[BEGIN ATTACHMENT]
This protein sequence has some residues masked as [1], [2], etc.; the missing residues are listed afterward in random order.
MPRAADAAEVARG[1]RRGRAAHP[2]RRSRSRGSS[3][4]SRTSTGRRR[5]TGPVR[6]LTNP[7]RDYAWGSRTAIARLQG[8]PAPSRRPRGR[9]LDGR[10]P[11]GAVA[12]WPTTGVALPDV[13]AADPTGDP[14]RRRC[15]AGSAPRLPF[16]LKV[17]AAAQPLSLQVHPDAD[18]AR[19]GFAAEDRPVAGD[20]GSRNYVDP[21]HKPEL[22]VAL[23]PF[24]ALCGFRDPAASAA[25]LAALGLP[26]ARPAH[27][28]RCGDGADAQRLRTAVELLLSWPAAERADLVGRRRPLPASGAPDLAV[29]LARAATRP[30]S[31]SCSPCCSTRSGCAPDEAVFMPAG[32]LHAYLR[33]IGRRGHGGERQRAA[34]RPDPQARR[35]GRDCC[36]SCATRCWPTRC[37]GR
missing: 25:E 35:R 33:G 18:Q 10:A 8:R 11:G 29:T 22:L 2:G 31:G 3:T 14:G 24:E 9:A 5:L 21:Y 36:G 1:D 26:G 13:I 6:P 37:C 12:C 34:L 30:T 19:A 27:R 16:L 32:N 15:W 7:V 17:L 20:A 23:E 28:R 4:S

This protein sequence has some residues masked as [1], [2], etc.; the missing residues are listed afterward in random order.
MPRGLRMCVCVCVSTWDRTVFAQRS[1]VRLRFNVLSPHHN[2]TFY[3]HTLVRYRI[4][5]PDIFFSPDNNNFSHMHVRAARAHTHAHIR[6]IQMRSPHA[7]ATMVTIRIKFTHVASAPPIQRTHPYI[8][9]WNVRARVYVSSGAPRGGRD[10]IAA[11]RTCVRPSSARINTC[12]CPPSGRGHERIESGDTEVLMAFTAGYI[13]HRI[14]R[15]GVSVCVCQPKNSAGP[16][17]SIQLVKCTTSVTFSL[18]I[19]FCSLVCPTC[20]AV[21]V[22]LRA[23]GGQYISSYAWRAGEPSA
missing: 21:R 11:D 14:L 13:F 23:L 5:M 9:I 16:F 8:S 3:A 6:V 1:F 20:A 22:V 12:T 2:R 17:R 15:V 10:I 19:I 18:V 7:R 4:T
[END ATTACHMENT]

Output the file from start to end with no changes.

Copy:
This protein sequence has some residues masked as [1], [2], etc.; the missing residues are listed afterward in random order.
MPRAADAAEVARG[1]RRGRAAHP[2]RRSRSRGSS[3][4]SRTSTGRRR[5]TGPVR[6]LTNP[7]RDYAWGSRTAIARLQG[8]PAPSRRPRGR[9]LDGR[10]P[11]GAVA[12]WPTTGVALPDV[13]AADPTGDP[14]RRRC[15]AGSAPRLPF[16]LKV[17]AAAQPLSLQVHPDAD[18]AR[19]GFAAEDRPVAGD[20]GSRNYVDP[21]HKPEL[22]VAL[23]PF[24]ALCGFRDPAASAA[25]LAALGLP[26]ARPAH[27][28]RCGDGADAQRLRTAVELLLSWPAAERADLVGRRRPLPASGAPDLAV[29]LARAATRP[30]S[31]SCSPCCSTRSGCAPDEAVFMPAG[32]LHAYLR[33]IGRRGHGGERQRAA[34]RPDPQARR[35]GRDCC[36]SCATRCWPTRC[37]GR
missing: 25:E 35:R 33:G 18:Q 10:A 8:R 11:G 29:T 22:L 2:G 31:G 3:T 14:G 24:E 9:A 5:L 21:Y 36:G 1:D 26:G 13:I 6:P 37:C 12:C 34:L 30:T 19:A 27:R 16:L 32:N 15:W 7:V 17:L 20:A 23:E 28:R 4:S

This protein sequence has some residues masked as [1], [2], etc.; the missing residues are listed afterward in random order.
MPRGLRMCVCVCVSTWDRTVFAQRS[1]VRLRFNVLSPHHN[2]TFY[3]HTLVRYRI[4][5]PDIFFSPDNNNFSHMHVRAARAHTHAHIR[6]IQMRSPHA[7]ATMVTIRIKFTHVASAPPIQRTHPYI[8][9]WNVRARVYVSSGAPRGGRD[10]IAA[11]RTCVRPSSARINTC[12]CPPSGRGHERIESGDTEVLMAFTAGYI[13]HRI[14]R[15]GVSVCVCQPKNSAGP[16][17]SIQLVKCTTSVTFSL[18]I[19]FCSLVCPTC[20]AV[21]V[22]LRA[23]GGQYISSYAWRAGEPSA
missing: 21:R 11:D 14:L 13:F 23:L 5:M 9:I 16:F 8:S 3:A 6:V 1:F 20:A 22:V 12:T 2:R 17:R 15:V 10:I 19:I 18:V 7:R 4:T